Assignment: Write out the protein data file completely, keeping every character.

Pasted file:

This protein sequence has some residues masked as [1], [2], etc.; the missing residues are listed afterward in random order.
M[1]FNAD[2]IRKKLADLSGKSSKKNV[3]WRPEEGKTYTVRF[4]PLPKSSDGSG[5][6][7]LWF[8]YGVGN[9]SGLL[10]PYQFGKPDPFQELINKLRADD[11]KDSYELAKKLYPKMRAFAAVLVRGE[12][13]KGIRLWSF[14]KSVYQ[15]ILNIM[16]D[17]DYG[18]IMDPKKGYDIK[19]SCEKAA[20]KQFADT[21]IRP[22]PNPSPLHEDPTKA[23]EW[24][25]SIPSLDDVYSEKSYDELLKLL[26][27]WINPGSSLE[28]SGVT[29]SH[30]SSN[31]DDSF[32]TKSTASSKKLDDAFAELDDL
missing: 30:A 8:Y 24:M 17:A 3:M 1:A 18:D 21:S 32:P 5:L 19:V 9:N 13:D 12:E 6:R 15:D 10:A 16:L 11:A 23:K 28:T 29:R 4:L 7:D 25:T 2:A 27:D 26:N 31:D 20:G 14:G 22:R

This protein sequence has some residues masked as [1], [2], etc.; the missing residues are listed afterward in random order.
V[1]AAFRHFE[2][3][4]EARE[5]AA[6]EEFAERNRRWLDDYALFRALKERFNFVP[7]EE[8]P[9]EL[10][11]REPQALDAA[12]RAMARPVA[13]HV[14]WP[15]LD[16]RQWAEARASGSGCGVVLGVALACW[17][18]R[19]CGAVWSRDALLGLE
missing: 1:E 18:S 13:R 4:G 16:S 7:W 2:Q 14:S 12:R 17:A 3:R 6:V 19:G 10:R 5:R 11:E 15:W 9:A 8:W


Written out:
This protein sequence has some residues masked as [1], [2], etc.; the missing residues are listed afterward in random order.
M[1]FNAD[2]IRKKLADLSGKSSKKNV[3]WRPEEGKTYTVRF[4]PLPKSSDGSG[5][6][7]LWF[8]YGVGN[9]SGLL[10]PYQFGKPDPFQELINKLRADD[11]KDSYELAKKLYPKMRAFAAVLVRGE[12][13]KGIRLWSF[14]KSVYQ[15]ILNIM[16]D[17]DYG[18]IMDPKKGYDIK[19]SCEKAA[20]KQFADT[21]IRP[22]PNPSPLHEDPTKA[23]EW[24][25]SIPSLDDVYSEKSYDELLKLL[26][27]WINPGSSLE[28]SGVT[29]SH[30]SSN[31]DDSF[32]TKSTASSKKLDDAFAELDDL
missing: 30:A 8:Y 24:M 17:A 3:M 1:A 18:D 21:S 32:P 5:L 19:V 9:N 13:D 12:E 6:R 15:D 10:A 16:L 11:A 23:K 28:T 29:R 4:L 7:D 25:T 2:A 27:D 26:N 31:D 20:G 14:G 22:R

This protein sequence has some residues masked as [1], [2], etc.; the missing residues are listed afterward in random order.
V[1]AAFRHFE[2][3][4]EARE[5]AA[6]EEFAERNRRWLDDYALFRALKERFNFVP[7]EE[8]P[9]EL[10][11]REPQALDAA[12]RAMARPVA[13]HV[14]WP[15]LD[16]RQWAEARASGSGCGVVLGVALACW[17][18]R[19]CGAVWSRDALLGLE
missing: 1:E 18:S 13:R 4:G 16:S 7:W 2:Q 14:S 12:R 17:A 3:R 6:V 19:G 10:R 5:R 11:E 15:W 9:A 8:W